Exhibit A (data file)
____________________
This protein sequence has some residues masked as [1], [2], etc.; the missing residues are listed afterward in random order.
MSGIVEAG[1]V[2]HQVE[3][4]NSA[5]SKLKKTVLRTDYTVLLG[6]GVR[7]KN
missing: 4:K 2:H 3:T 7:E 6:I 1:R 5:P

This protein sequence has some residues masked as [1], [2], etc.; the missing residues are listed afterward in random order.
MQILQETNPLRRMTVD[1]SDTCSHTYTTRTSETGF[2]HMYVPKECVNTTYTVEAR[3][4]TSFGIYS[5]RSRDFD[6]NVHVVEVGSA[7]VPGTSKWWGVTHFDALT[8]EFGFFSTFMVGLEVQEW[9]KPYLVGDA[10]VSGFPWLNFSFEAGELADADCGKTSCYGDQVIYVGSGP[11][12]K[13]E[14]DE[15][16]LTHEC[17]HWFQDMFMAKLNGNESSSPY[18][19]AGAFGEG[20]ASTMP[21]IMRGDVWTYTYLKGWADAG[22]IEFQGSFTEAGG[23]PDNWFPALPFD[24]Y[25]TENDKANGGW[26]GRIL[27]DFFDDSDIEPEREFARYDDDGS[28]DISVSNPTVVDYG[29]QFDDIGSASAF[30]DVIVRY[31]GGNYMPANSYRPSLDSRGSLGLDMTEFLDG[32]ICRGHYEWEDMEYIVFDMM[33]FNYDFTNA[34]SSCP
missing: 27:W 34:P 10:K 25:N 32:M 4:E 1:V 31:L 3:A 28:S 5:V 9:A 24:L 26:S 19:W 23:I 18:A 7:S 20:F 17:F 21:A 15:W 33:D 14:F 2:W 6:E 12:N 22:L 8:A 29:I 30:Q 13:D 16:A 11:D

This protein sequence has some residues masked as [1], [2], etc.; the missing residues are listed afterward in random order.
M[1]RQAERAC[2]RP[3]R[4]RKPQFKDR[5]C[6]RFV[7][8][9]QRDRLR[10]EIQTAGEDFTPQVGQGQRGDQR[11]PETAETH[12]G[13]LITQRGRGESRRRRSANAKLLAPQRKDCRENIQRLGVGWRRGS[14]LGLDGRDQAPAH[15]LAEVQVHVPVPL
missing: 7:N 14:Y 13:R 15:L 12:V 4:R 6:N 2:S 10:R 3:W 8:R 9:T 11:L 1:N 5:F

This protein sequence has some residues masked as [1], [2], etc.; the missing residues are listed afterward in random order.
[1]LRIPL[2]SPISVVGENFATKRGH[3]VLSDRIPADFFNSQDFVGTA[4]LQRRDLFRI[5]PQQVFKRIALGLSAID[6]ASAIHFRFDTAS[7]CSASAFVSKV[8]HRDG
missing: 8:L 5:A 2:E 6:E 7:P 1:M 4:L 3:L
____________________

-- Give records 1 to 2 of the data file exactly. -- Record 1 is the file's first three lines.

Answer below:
This protein sequence has some residues masked as [1], [2], etc.; the missing residues are listed afterward in random order.
MSGIVEAG[1]V[2]HQVE[3][4]NSA[5]SKLKKTVLRTDYTVLLG[6]GVR[7]KN
missing: 4:K 2:H 3:T 7:E 6:I 1:R 5:P

This protein sequence has some residues masked as [1], [2], etc.; the missing residues are listed afterward in random order.
MQILQETNPLRRMTVD[1]SDTCSHTYTTRTSETGF[2]HMYVPKECVNTTYTVEAR[3][4]TSFGIYS[5]RSRDFD[6]NVHVVEVGSA[7]VPGTSKWWGVTHFDALT[8]EFGFFSTFMVGLEVQEW[9]KPYLVGDA[10]VSGFPWLNFSFEAGELADADCGKTSCYGDQVIYVGSGP[11][12]K[13]E[14]DE[15][16]LTHEC[17]HWFQDMFMAKLNGNESSSPY[18][19]AGAFGEG[20]ASTMP[21]IMRGDVWTYTYLKGWADAG[22]IEFQGSFTEAGG[23]PDNWFPALPFD[24]Y[25]TENDKANGGW[26]GRIL[27]DFFDDSDIEPEREFARYDDDGS[28]DISVSNPTVVDYG[29]QFDDIGSASAF[30]DVIVRY[31]GGNYMPANSYRPSLDSRGSLGLDMTEFLDG[32]ICRGHYEWEDMEYIVFDMM[33]FNYDFTNA[34]SSCP
missing: 27:W 34:P 10:K 25:N 32:M 4:E 1:V 31:L 3:A 28:S 5:V 9:A 24:L 26:S 19:W 23:I 18:A 7:S 20:F 17:F 21:A 15:W 33:D 14:F 2:W 6:E 12:N 22:L 8:A 29:I 30:Q 13:D 16:A 11:D